President Barack Obama used his Friday town-hall meeting to repeat his call for tax increases, and to showcase his claimed role as the determined defender of middle-class America.
“Your number one concern is the economy [and] that’s my number one concern,” he told the screened audience of friendly students, teachers and academics.
His introduction and answers complemented his statement yesterday that he will win the 2012 election if Americans see him as their ally in Washington D.C. “If next November they feel like I’ve been on their side, and I’ve been working as hard as I can, and I’ve been getting some things done to move us in the right direction, I’ll win,” the president said.
This pitch is different from most presidential reelection campaigns, where the incumbent seeks to portray his accomplishments as superior to his rival’s record and promises.
But that’s not likely to be useful to Obama, because his record includes a high unemployment rate — now at least 9.2 percent — plus high gas prices, huge deficits, partisan rancor, overseas uncertainty and a revitalized GOP opposition bolstered by the ideological Tea Party and right-leaning swing-voters.
Obama’s effort to portray himself as the citizens’ friend in a gridlocked D.C. leverages the public friendly opinion of him, and may sidestep the public’s increasingly negative opinion of his economic policies. (White voters move to GOP)
His portrayal of himself as the people’s friend in Washington D.C., however, has required new rhetoric and some distancing from his own record.
He did not highlight his earlier enthusiastic support for the $800 billion stimulus nor for his hugely expensive Obamacare law.
Instead, he blamed the current $1 trillion-plus deficit, the $14 trillion debt and the immediate need to raise the debt ceiling on “the bills that previous Congress has racked up.”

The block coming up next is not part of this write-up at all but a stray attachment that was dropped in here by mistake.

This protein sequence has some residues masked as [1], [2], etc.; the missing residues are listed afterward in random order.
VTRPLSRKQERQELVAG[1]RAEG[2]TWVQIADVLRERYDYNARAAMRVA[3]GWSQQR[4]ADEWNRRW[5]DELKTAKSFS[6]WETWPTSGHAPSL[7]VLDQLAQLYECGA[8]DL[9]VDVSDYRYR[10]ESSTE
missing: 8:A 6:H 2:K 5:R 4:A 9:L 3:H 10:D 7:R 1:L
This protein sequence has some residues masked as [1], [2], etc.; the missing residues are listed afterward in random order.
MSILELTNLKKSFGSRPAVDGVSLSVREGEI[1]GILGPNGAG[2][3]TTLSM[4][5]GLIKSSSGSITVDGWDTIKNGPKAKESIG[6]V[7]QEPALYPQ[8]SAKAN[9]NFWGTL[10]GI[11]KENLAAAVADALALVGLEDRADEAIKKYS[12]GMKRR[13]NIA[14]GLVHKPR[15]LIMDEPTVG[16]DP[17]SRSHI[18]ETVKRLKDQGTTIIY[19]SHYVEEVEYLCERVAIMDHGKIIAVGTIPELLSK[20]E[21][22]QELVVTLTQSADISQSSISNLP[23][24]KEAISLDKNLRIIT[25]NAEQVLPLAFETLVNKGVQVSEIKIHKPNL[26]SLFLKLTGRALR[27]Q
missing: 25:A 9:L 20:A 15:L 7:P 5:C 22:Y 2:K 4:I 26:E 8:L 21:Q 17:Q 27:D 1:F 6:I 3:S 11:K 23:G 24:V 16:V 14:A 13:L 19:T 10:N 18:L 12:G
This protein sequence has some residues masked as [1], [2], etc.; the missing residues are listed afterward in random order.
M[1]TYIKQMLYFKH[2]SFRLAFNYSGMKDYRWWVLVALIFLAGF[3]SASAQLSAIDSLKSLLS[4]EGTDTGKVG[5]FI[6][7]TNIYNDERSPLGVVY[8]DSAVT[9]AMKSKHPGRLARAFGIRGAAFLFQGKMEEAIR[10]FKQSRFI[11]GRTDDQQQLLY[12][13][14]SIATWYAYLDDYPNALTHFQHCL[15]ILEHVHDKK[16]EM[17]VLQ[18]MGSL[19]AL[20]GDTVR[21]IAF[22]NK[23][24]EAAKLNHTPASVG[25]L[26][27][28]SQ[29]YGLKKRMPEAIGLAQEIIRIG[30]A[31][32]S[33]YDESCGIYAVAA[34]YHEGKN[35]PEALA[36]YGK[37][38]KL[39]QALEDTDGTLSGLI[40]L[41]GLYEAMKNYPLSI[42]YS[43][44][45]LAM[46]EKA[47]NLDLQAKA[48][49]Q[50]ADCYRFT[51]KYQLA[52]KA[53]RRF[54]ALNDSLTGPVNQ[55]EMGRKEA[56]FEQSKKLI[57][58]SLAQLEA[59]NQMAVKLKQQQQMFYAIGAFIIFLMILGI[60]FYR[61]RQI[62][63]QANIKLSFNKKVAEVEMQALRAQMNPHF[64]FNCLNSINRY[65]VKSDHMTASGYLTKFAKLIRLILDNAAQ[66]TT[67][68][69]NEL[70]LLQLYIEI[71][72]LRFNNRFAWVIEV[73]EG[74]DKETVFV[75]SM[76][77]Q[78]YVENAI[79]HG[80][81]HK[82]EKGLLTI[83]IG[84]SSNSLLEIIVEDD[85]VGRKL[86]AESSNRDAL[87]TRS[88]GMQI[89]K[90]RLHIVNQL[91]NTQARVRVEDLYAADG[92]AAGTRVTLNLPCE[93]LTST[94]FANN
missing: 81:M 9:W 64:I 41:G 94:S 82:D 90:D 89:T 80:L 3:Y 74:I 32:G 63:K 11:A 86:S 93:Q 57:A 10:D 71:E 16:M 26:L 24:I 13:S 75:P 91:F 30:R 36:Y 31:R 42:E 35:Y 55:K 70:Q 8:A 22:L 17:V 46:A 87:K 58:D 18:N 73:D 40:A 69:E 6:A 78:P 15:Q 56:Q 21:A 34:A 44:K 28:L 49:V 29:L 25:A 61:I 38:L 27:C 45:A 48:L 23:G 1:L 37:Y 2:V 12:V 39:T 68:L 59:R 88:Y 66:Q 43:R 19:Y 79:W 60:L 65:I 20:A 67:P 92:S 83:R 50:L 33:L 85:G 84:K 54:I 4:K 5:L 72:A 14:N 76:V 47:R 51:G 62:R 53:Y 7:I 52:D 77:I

When pressed by one questioner to prevent budget cuts to left-of-center programs, Obama tried to downgrade his own clout, reversing his 2009 claims that he set the Washington agenda. “Whether I like it or not, I’ve got to get the debt-ceiling raised … this would be easier if I could do it on my own … but that’s not how our democracy works.”
He didn’t use the town hall to champion his fellow Democrats in Congress, but instead, he lumped them in with Republicans. “Both parties have a responsibility … [for the debt-ceiling, because] if we don’t solve it, every American will suffer.”
He tried to put himself in the political center, saying “I want everyone to … have a chance to become a millionaire [and] I think the free-market system is the greatest wealth-creation system ever know.”
That is sharply different from his 2009 criticism of Wall Street, the U.S. Chamber of Commerce and his 2008 promise to “spread the wealth around.” (Obama passes deep hat to Wall Street bigwigs, former lobbyists, LGBT activists)
He soft-pedaled his call for higher taxes by describing it as “asking people … to share in the sacrifice” and tried to dismiss critics saying, “This idea of balance, of shared sacrifice … isn’t just some wild-eyed socialist position.”
But his also used left-of-center, populist arguments to paint himself as a moderate. Higher taxes are justified, he said, because “the wealthiest corporations, the rich, should do their part as well.”
Obama did not discuss the sources of tax revenue. According to the right-of-center National taxpayers Union, 70 percent of income tax was paid by the wealthiest 10 percent of taxpayers in 2008.
Obama’s populist argument contrasted “green energy” programs against oil companies and the owners of corporate jets, and college students against the managers of hedge-funds.
The reaction was often muted but he got his best responses from the friendly Democratic audience when he urged cutting “hundreds of billions of dollars” from the Pentagon and for greater taxes on the “rich.”
This pitch new wasn’t a slam dunk, partly because the public is increasingly leery of Washington’s spending. For example, numerous polls show the president’s ratings stuck below 50 percent; some polls even have him losing the 2012 race to an unnamed Republican candidate.
More significantly, swing-voters want curbs on Washington spending. A CNN poll this week showed that even 63 percent of Democrats backed the GOP’s Cut, Cap and Balance bill that would cut spending and impose a balanced budget.